The excavation and restoration of the monastery of Saint Symeon Stylites in the province of Hatay in Turkey, near Samadag, the medieval port of Antioch at the mouth of the Orontes River, has been underway for at least 60 years.
Once all the work is completed, as reported by Anadolu, the monument will be the main religious tourist attraction in the area.
The monastery of Saint Symeon is considered an early Christian center dedicated to religious education. It was founded in the 6th century from the Antioch-born ascetic, who was a proponent of stylites as he lived for 37 years standing on top of a pillar with prayer and repentance.
The third phase of the excavations is currently underway —the first by the French in the 1930s and the second by Georgians in the 1960s. As reported by pontos-news.gr, the 81,000-square-meter excavation employs 15 people in an effort to bring to light the monastery’s katholikon, the baptistery and the cistern.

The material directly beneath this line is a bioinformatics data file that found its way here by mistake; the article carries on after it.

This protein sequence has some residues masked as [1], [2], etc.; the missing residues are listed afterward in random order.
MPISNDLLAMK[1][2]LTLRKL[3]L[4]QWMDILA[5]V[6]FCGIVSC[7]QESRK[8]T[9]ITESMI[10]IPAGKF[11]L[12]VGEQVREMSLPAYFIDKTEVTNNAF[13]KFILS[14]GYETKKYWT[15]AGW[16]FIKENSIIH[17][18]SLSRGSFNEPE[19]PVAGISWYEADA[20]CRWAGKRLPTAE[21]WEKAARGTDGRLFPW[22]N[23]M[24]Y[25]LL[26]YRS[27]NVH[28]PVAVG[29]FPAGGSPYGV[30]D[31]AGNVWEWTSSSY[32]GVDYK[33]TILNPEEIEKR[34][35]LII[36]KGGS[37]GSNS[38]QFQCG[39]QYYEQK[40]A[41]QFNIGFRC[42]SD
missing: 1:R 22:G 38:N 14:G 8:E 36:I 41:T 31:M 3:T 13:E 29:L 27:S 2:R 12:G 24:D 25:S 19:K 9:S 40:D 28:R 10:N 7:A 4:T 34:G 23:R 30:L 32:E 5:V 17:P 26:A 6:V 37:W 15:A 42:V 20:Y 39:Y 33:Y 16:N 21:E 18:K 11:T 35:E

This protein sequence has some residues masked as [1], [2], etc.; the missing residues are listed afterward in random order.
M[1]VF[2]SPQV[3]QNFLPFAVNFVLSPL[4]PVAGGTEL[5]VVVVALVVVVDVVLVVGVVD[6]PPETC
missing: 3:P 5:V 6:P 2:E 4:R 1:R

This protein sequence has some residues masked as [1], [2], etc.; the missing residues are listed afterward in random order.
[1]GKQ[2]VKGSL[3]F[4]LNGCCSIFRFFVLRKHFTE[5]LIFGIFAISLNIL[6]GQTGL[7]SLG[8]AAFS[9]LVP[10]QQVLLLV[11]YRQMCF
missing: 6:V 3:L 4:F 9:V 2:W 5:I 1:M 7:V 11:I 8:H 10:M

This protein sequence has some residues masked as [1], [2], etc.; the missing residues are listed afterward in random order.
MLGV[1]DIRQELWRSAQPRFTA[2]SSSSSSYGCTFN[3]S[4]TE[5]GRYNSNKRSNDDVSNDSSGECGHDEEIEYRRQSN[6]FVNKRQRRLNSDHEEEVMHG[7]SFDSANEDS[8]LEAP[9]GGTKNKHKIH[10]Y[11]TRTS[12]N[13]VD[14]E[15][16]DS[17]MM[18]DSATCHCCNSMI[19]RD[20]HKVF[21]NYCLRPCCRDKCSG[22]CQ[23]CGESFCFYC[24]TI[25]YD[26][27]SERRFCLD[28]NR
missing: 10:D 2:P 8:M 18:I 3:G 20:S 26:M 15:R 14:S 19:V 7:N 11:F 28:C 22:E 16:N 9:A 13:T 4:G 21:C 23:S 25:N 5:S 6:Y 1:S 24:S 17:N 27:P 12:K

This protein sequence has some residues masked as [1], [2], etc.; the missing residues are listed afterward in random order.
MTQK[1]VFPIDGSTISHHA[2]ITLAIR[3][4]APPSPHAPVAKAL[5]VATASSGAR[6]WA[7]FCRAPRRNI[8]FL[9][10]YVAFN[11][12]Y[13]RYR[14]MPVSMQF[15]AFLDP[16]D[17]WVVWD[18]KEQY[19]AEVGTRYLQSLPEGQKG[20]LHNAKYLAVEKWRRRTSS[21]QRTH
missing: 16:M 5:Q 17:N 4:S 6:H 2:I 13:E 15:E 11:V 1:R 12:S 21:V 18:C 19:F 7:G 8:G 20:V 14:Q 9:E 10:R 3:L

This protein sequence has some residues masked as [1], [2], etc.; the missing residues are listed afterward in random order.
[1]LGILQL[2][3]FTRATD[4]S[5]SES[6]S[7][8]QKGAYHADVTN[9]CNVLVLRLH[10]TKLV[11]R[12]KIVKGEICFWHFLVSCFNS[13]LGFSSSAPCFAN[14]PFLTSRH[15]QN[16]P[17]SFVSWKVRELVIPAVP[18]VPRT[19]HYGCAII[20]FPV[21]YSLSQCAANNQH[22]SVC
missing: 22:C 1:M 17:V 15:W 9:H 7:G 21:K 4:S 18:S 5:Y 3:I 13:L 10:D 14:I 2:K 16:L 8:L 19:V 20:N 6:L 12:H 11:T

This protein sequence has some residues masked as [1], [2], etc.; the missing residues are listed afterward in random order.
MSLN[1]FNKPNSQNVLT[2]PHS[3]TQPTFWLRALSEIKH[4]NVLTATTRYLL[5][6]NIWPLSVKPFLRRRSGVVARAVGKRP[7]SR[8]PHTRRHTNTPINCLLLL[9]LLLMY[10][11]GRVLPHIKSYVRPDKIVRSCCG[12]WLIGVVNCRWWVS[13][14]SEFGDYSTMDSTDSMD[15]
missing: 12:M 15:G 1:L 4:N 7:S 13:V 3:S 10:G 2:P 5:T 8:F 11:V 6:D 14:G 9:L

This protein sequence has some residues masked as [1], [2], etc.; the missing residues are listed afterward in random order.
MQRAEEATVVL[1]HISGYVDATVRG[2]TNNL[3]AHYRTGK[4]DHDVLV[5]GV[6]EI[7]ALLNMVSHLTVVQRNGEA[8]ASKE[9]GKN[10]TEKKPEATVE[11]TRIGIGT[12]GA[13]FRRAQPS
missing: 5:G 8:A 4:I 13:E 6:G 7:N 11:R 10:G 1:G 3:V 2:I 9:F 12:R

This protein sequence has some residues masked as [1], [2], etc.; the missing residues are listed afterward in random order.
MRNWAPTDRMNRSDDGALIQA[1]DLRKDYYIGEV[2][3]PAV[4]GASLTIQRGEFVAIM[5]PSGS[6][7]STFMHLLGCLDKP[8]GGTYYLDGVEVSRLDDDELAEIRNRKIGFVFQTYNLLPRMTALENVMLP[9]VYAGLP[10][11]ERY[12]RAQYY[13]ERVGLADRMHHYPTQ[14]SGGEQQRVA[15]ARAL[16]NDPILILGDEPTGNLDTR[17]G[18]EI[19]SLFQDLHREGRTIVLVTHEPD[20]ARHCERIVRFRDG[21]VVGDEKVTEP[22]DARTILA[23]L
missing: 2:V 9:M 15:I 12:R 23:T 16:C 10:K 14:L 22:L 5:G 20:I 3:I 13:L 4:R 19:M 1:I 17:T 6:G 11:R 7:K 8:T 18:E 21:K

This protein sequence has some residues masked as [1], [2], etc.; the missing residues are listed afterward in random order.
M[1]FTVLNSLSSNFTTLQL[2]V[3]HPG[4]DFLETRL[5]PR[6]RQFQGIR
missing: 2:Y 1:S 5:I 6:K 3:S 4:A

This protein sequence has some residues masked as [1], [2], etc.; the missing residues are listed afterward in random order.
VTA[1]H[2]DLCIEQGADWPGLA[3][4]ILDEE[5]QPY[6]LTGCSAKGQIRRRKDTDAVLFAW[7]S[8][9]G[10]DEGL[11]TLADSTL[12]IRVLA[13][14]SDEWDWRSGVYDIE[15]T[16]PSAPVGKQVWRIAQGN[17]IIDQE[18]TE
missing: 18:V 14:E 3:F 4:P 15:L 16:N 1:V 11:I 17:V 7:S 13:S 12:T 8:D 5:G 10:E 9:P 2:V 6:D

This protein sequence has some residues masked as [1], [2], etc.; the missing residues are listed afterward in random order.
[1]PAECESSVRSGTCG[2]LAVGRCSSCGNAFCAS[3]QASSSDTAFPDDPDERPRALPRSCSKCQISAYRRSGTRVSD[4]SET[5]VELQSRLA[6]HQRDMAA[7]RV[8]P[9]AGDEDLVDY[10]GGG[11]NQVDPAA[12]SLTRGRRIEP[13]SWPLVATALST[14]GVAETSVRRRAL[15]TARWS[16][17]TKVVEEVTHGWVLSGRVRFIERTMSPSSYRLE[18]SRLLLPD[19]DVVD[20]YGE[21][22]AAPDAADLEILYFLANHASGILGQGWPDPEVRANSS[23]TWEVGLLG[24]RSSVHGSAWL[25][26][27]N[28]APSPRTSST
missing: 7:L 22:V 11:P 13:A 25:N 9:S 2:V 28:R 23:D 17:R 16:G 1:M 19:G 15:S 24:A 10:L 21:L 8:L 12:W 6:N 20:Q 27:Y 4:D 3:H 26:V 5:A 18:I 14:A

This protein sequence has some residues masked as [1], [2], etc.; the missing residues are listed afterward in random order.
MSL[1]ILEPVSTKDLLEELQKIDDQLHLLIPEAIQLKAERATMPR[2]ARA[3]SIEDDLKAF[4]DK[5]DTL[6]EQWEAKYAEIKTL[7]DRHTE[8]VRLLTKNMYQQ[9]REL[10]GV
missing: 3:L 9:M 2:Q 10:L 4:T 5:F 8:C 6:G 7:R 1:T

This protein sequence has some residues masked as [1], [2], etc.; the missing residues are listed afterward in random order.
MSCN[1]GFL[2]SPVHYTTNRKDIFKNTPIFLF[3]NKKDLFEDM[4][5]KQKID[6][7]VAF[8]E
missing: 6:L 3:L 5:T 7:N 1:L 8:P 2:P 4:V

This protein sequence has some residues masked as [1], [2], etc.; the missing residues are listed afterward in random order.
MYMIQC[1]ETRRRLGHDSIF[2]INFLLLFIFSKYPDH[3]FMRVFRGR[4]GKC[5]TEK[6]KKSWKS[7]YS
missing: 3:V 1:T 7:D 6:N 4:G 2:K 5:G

It is headed by Dr. Aise Ersoy from the Archaeological Museum of Hatay, whose team has already discovered the mosaic floor of the temple which depicts animals. As he told Anadolu, the earthquakes destroyed a large part of the monastery, which will be “rebuilt” in 3D.
Also, the extensive use of glass tiles has resulted in much of the floor being damaged.
Excavations at the baptistery are expected to begin in 2021; this is an important part of the monastery that still remains “untouched”. Dr. Aise Ersoy said that Saint Symeon chose this location at the top of the mountain to be close to God after he lost his whole family during an earthquake around 530 AD.
The ascetic’s reputation was such that believers from all over Anatolia came to the monastery to ask him to heal them and to hear his sermons.